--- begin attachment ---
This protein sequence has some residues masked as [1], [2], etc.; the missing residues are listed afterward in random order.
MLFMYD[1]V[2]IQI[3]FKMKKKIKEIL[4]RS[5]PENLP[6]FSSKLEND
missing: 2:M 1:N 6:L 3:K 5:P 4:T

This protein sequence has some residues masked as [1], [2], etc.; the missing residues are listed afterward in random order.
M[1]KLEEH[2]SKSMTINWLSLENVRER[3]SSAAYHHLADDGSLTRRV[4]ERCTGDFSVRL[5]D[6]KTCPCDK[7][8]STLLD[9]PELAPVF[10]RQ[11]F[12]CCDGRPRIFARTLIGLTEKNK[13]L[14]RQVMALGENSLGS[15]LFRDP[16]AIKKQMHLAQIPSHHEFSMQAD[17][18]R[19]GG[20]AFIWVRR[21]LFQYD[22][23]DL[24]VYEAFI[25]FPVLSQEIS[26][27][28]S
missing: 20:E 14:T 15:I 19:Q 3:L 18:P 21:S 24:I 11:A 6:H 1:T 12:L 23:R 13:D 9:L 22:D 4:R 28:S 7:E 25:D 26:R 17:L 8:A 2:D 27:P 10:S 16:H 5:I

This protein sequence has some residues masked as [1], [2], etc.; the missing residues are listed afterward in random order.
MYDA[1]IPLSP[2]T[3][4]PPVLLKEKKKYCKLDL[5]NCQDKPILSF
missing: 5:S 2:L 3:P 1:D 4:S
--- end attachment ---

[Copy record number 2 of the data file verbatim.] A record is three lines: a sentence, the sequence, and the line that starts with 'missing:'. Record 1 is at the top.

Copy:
This protein sequence has some residues masked as [1], [2], etc.; the missing residues are listed afterward in random order.
M[1]KLEEH[2]SKSMTINWLSLENVRER[3]SSAAYHHLADDGSLTRRV[4]ERCTGDFSVRL[5]D[6]KTCPCDK[7][8]STLLD[9]PELAPVF[10]RQ[11]F[12]CCDGRPRIFARTLIGLTEKNK[13]L[14]RQVMALGENSLGS[15]LFRDP[16]AIKKQMHLAQIPSHHEFSMQAD[17][18]R[19]GG[20]AFIWVRR[21]LFQYD[22][23]DL[24]VYEAFI[25]FPVLSQEIS[26][27][28]S
missing: 20:E 14:T 15:I 19:Q 3:L 18:P 21:S 24:I 11:A 6:H 1:T 12:L 23:R 13:D 9:L 22:D 4:R 28:S 7:E 25:D 26:R 17:L 8:A 2:D 27:P 10:S 16:H 5:I